Heavy Louisiana Sweet crude advanced to a nine-month high versus West Texas Intermediate after a government report showed imports fell.
All Gulf Coast crudes gained against domestic benchmark WTI after imports slid 13 percent, the biggest decline since September 2012, according to Energy Information Administration data released today.
Heavy Louisiana Sweet’s premium rose by $2.75 a barrel to $14.25 a barrel at 3:47 p.m. in New York, the biggest premium since April 15, according to data compiled by Bloomberg. Light Louisiana Sweet crude increased $2.40 to a premium of $12.
“Even though you did have a big pullback in demand because throughput was down significantly, that said, you still had a very large dropoff in imports,” said Stephen Schork, president of Schork Group Inc., a consulting group in Villanova, Pennsylvania. “That is certainly helping to strengthen the Gulf Coast market.”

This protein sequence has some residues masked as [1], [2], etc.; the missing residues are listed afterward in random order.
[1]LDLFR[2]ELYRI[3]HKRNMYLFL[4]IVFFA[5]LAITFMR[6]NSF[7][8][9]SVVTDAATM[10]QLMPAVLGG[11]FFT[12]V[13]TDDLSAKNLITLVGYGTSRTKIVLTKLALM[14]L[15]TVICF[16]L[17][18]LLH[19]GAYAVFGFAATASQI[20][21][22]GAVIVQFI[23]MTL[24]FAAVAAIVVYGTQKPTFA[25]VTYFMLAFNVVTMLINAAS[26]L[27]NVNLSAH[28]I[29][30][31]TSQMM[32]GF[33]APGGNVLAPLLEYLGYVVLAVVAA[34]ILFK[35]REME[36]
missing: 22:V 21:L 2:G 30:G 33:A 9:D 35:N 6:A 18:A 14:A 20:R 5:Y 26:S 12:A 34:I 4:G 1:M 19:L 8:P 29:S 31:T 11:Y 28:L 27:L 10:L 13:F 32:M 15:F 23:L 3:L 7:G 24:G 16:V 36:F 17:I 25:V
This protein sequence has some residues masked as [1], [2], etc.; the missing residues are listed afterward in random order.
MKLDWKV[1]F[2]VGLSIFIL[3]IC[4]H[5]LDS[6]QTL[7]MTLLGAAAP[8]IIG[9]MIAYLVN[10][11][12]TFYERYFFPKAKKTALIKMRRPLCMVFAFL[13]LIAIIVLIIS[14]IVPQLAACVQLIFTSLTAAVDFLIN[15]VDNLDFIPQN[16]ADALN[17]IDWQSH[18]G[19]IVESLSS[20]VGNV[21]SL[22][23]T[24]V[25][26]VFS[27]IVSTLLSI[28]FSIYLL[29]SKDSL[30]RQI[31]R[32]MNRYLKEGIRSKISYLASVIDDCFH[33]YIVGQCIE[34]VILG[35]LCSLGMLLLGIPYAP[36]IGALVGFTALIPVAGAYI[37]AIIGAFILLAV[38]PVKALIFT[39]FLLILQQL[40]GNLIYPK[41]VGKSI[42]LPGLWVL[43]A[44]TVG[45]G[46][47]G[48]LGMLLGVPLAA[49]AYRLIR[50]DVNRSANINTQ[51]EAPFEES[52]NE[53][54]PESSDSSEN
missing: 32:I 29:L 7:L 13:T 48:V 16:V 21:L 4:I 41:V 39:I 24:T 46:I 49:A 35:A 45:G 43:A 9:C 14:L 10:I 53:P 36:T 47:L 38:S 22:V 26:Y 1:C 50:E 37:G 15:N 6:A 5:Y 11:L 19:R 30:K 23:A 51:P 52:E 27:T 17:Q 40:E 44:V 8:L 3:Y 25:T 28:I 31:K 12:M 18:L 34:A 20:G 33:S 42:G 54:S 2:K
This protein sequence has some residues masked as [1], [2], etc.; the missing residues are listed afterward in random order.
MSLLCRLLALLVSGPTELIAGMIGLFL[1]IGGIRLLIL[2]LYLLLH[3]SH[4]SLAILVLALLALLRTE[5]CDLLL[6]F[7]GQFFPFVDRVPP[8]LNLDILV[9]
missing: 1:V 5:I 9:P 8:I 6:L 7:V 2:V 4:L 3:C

Severe weather impeded imports as fog disrupted vessel traffic in Texas and freezing cold hampered transportation of heavier crudes because of viscosity issues, Schork said. More extreme temperatures expected at the end of January are probably also supporting Gulf crude prices, he said.
Thunder Horse advanced $3.25 against WTI to a premium of $12.50 a barrel against WTI. Mars Blend, a medium-sour grade, climbed by $2.45 to a premium of $9.
Poseidon gained $2.50 to an $8 premium. Southern Green Canyon’s premium grew by $2.85 to $8 a barrel.
Bakken oil produced in the formation of the same name that spans North Dakota and adjoining states, and delivered in Clearbrook, Minnesota, weakened by 25 cents a barrel to a discount of $2.